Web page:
Portfolio managers consider ESG issues as part of the overall evaluation of the prospective investment before making the decision. In certain cases, the most opportune time for influencing the asset manager’s and target fund’s principles of operation is the moment when the investment is made.
Basically, VER expects the portfolio funds to commit to ESG principles, integrate these issues in its investment decisions and report on its ESG performance to investors. VER prefers funds in which the asset manager has signed the PRI – or is otherwise, on the strength of the evidence provided, deemed to act responsibly – and is thus committed to monitoring the portfolio companies’ compliance with the Global Compact platform. Many asset managers provide ESG reports voluntarily already when marketing their products, and often the information so disclosed meets VER’s ESG requirements.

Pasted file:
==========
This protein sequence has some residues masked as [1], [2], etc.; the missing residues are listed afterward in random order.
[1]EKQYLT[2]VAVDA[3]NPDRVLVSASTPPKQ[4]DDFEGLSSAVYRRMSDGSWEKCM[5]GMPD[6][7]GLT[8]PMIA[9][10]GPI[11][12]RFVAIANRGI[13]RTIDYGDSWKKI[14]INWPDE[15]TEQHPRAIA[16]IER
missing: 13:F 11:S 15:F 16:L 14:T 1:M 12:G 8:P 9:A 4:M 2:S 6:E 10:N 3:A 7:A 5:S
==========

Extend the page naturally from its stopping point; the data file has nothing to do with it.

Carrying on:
VER invests exclusively in funds whose asset management company is located in a jurisdiction that is committed to acceding to the OECD’s Automatic Exchange of Information (AEOI) convention no later than 2018. The United States is deemed as one of these jurisdictions as it has signed bilateral tax agreements pursuant to the Foreign Account Tax Compliance Act (FATCA).
ESG issues are discussed at meetings between VER’s portfolio managers and fund asset managers even after the investment is made. If any of the companies in the fund’s portfolio fails to meet the ESG standards applied by VER or if its ESG performance raises questions, VER initiates talks with the asset manager or takes other action to influence the fund’s operations. VER may also exit the fund if its portfolio companies fail to satisfy VER’s ESG standards. However, quick exits from private equity, real estate, infrastructure and private credit funds are not usually possible.